- Most Viewed
- EBRI Bibliography By Topic
- Data Book
- Facts from EBRI
- Fast Facts
- Issue Briefs
- Policy Books
- President’s Reports
- Press Releases
- Special Reports
- Benefit Bibliography
- Benefit FAQs
- Links to Other Internet Resources
- Reference Shelf
- Special Issues of Periodicals
- What’s New in Employee Benefits
'Retirement Savings Shortfalls for Today’s Workers' and 'The Impact of the COBRA Premium Subsidy on Coverage'
October 2010, Vol. 31, No. 10
Paperback, 24 pp.
PDF, 766 kb
Employee Benefit Research Institute, 2010
Retirement Savings Shortfalls for Today’s Workers
2010 RETIREMENT SAVINGS SHORTFALLS (RSS): Using its unique Retirement Security Projection Model,® EBRI can estimate the total national aggregate and individual retirement deficits at age 65 for Early Boomers (born between 1948–1954, now ages 56–62), Late Boomers (born between 1955–1964, now ages 46–55), and Generation Xers (born between 1965–1974, now ages 36–45). This article reports these 2010 Retirement Savings Shortfalls (RSS).
NATIONAL RETIREMENT SHORTFALL: $4.55 TRILLION: The aggregate RSS for these age cohorts expressed in 2010 dollars is $4.55 trillion, for an overall average of $47,732 per individual. The average RSS varies by age cohort as well as gender and marital status. The RSS per individual is always lowest for households, somewhat higher for single males, and more than twice as large for single females. The estimated retirement shortfall for any gender/marital status combination increases for younger cohorts, largely due to the impact of health care-related costs rising faster than the general inflation rate.
NURSING HOME AND HOME HEALTH CARE: Adding nursing home and home health care expense increases the average individual RSS for married households by $25,317. Single males experience an average increase of $32,433, while single females have an increase of $46,425.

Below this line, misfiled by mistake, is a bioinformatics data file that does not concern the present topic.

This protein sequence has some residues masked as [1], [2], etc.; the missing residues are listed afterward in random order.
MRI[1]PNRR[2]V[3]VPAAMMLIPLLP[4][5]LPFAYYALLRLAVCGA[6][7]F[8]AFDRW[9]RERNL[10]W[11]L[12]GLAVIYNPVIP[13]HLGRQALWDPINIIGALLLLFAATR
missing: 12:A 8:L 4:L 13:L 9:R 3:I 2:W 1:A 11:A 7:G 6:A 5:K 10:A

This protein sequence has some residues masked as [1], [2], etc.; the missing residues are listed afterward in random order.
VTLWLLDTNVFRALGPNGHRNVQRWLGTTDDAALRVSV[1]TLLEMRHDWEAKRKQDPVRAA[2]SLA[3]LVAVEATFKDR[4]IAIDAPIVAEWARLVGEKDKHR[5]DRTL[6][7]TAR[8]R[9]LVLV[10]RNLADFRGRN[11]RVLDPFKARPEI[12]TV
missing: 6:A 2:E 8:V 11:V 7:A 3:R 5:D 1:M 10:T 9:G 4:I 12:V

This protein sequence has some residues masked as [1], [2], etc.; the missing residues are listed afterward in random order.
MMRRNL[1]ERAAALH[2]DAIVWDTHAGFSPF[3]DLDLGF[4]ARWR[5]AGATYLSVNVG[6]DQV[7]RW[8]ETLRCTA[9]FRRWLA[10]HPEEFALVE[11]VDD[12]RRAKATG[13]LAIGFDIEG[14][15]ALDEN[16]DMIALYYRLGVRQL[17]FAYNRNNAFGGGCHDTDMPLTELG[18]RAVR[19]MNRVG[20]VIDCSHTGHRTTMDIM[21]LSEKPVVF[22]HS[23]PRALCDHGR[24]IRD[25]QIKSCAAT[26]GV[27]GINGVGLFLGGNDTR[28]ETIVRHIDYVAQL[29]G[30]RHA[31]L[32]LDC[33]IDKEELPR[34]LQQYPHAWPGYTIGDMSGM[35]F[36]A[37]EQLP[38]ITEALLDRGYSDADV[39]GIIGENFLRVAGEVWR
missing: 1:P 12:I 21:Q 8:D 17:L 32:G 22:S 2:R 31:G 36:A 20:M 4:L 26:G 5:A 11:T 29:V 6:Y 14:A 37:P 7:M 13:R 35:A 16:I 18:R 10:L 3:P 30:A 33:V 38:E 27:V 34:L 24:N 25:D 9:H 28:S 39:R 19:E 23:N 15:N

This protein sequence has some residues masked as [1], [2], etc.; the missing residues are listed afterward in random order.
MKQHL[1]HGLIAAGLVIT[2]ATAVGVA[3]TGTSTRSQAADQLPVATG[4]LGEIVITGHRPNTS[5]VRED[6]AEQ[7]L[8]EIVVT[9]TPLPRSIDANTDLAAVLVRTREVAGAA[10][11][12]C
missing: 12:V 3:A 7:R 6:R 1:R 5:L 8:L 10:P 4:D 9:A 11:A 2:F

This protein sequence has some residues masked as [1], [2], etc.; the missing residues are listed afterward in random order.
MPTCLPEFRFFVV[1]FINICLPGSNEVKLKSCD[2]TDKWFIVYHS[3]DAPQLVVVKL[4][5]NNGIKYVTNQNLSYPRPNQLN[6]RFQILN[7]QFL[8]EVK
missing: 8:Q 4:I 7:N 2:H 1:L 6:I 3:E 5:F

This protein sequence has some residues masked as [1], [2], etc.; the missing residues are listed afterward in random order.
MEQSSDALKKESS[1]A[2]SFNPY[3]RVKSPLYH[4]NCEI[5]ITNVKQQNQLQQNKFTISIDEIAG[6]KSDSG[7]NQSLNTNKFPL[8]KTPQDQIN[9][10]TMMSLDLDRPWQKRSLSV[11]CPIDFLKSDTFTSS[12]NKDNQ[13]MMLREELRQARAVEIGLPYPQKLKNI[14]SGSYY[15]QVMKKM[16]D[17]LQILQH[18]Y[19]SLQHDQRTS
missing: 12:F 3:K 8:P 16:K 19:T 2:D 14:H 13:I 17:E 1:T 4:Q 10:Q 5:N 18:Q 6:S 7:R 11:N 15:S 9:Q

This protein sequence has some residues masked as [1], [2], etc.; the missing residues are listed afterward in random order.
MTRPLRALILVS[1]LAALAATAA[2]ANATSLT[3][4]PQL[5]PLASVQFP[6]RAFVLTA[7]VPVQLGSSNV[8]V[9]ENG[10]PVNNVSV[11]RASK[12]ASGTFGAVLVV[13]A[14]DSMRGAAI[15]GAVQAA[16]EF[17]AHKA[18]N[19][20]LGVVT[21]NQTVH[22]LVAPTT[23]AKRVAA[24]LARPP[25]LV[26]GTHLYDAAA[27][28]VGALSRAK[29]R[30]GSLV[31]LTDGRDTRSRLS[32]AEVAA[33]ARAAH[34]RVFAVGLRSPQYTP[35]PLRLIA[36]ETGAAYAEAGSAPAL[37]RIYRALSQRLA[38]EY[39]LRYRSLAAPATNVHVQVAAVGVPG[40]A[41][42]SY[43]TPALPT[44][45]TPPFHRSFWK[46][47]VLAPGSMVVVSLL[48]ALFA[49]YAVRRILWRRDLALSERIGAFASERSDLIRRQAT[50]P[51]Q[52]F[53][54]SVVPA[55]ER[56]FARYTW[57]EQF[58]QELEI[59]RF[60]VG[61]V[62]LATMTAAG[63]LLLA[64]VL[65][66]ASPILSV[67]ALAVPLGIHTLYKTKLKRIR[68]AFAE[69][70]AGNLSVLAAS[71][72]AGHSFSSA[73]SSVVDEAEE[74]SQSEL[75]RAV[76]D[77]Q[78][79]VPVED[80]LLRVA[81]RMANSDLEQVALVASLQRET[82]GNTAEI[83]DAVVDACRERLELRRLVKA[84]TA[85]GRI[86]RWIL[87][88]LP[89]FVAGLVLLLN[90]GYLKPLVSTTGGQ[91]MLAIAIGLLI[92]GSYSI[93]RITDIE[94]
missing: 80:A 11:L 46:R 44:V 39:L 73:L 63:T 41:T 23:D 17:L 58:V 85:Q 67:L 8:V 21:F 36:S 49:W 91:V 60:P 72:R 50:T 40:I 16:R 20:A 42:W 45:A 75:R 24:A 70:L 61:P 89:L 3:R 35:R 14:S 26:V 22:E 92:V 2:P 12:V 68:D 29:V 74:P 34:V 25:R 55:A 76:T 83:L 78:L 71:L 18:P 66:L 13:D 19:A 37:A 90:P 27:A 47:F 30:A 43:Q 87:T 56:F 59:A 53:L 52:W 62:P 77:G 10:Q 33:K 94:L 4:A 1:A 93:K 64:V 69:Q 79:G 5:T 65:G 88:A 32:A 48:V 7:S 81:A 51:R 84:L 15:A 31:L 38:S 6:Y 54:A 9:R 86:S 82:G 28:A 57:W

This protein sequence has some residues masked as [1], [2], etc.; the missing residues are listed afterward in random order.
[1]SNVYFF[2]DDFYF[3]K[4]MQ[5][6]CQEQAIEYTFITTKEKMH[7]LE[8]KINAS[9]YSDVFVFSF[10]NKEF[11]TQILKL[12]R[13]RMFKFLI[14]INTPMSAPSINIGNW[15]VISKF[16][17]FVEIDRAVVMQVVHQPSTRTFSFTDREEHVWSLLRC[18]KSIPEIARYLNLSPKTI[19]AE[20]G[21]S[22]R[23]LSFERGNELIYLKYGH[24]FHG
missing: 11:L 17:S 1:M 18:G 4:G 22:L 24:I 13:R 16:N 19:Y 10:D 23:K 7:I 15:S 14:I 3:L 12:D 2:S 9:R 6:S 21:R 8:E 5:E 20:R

The Impact of the COBRA Premium Subsidy on Coverage
ARRA AND THE COBRA SUBSIDY: The American Recovery and Reinvestment Act of 2009 included a provision for the federal government to pay 65 percent of the premium for individuals who were covered under COBRA and who incurred an involuntary job loss between Sept. 1, 2008, and Dec. 31, 2009. The subsidy was made available for up to nine months, and was extended by Congress three times, with the last extension occurring in April 2010. This article examines trends in coverage through a former employer to analyze the impact of the COBRA subsidy.
LOWER TAKE-UP THAN EXPECTED: There are widely conflicting estimates of how many people benefited from the COBRA subsidy, but generally there has been lower-than-expected take-up of the subsidy. This may be due to the fact that, even after the subsidy, COBRA premiums may not be affordable for many families, especially at a time when they have seen a decline in income and since health insurance is expensive even with the subsidy.
CENSUS BUREAU DATA: Using data from the Survey of Income and Program Participation (SIPP), a nationally representative survey conducted by the Census Bureau, this analysis finds that the COBRA subsidies that became available in April 2009 do appear to have had an impact on the percentage of nonworkers with coverage through a former employer—but they appear to have assisted far fewer than the estimated 7 million individuals. This has implications for the impact of the subsidies that will become available in 2014 under provisions of the Patient Protection and Affordable Care Act of 2010 (PPACA), and may mean the number of uninsured may not fall as much as predicted.
- 401(k) Valuations Published: December 1, 2016 401(k) Balances and Changes Due to Market Volatility
- Data Book Last Updated: February 2013 A comprehensive collection of the most up-to-date benefit information available